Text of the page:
MoB-FAT 1: Controller channels

I am going to write a document called “The Mechanics of Business-Facing Automated Tests”. I’ll be posting drafts of the different chunks here, hoping that you’ll help me improve it. I’m interested in improvements to the ideas and the flow of explanation rather than line-by-line or word-by-word improvements. Thanks.

The sample application is only a realistic sketch. It pretends to be the server part of a system used by travel agents. For my own convenience, I wrote the application in Ruby, but I’m treating it just as I would were it in Java. The tests are written in Ruby for the reasons I gave earlier.

The real travel agency app In normal use, the application is a server that communicates with a client and with airline servers. The server communicates to the client via XML messages over a network. To communicate with airline servers, it drops files on disk to be picked up by FTP. Airline servers deliver files in the same way.

Note: in the mockup, I didn’t bother with a database. Should I? It won’t change the implementation much, and it will make it harder for people to run the code at home. But it’s important for examples like these to feel realistic.

To be affordable, tests must have more control than is available in a fielded application. My tests could drive the existing client, but (1) many GUI clients are hard to drive programmatically, and (2) it will be much easier to create the desired XML myself than to poke at the client to generate the right XML indirectly. So that’s what I did. I need to be conscious of what that means, though. Suppose I have a mistaken idea of what kind of XML the client produces. Since the tests and the server will share the mistake, especially if the server is written test-first, a bug will go unnoticed until someone connects the real client to the server.

There is always a tradeoff between the cost of tests and their bug-finding power. There is no industry-standard best practice balance point: every team and product needs to find its own. My personal preference is to err on the side of reduced cost but try to discover mismatches quickly through manual exploratory testing of the whole system. If I keep finding mismatch bugs, I know I need to pay a higher testing cost to have business-facing tests be more completely end-to-end. (Or, preferably, the team should figure out some way to prevent mismatches.)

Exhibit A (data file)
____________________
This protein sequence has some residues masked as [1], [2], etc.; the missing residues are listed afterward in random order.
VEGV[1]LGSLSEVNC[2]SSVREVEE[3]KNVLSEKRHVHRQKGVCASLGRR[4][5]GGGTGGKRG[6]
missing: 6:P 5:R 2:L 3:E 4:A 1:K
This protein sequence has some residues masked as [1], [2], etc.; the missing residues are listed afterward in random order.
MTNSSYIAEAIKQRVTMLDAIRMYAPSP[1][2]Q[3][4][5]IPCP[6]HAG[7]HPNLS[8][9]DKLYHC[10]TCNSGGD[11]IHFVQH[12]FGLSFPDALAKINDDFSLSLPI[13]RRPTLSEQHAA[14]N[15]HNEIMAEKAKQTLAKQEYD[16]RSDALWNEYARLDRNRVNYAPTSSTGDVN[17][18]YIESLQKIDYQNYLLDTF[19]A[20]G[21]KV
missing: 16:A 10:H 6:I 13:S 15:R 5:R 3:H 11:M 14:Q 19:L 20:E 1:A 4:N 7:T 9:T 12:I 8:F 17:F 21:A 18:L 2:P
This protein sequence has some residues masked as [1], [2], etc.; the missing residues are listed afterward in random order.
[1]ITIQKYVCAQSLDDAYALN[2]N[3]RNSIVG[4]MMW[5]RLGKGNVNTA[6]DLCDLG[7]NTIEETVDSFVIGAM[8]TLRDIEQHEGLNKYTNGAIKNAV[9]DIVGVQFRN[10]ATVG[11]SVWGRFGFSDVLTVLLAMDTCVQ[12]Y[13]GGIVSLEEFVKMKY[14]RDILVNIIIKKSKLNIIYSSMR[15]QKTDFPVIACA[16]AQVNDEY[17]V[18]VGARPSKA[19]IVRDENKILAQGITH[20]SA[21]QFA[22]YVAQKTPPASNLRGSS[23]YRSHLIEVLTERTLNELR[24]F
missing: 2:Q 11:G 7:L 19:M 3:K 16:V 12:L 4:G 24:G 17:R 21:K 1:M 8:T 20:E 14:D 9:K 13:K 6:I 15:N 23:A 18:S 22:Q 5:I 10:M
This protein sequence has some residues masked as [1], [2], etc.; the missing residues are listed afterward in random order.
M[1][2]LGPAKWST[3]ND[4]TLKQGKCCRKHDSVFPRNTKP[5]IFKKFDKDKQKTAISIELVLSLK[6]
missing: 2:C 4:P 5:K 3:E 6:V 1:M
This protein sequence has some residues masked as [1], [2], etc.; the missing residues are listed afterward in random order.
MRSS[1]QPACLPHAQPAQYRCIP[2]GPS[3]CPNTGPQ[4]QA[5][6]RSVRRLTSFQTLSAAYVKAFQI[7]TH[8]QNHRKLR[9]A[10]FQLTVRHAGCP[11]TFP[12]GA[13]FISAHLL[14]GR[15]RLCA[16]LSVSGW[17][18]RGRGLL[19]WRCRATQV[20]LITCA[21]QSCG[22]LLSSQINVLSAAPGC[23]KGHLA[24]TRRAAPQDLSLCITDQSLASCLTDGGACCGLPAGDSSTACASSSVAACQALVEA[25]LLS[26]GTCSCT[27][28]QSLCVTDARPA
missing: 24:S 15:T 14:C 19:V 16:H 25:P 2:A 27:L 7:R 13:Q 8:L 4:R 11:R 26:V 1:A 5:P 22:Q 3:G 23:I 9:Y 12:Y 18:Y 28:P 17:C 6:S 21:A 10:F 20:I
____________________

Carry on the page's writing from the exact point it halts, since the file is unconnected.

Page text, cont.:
[Footnote: The Agile attitude is shown by doing a little less than the minimum you can imagine working, then letting reality drive you to add more process, technology, or whatever. It’s much easier to add when you’ve done too little than remove when you’ve done too much. (I think I learned this from either Alistair Cockburn or Jim Highsmith.)]

The travel agency app made testableSince the airline server is third-party software, it can’t be changed to add control. So it needs to be replaced. I chose to replace it with a separate process, the fake airline server. That server is a separate process that looks just like the real one to the server under test. The test tells it what to do through a controller channel, in this case using Ruby’s remarkably easy to use remote procedure call library.

[Footnote: Another alternative would be to have the test itself fake being both the client and the airline server. (That’s like what Michael Feathers calls a self shunt.) That’s probably the easier solution to code in most cases. I’m doing it this way to make it clearer what substitutes for what (and because managing another process is pretty easy in Ruby.)]

I needed to do still more for control. Let’s assume that the server under test drops files for the airline server at ten-minute intervals. I don’t want to wait that long for a test to run, nor do I want to write test support code that checks to see if a new file is available. So I added a controller channel to tell the server “drop your file to airline X right now.”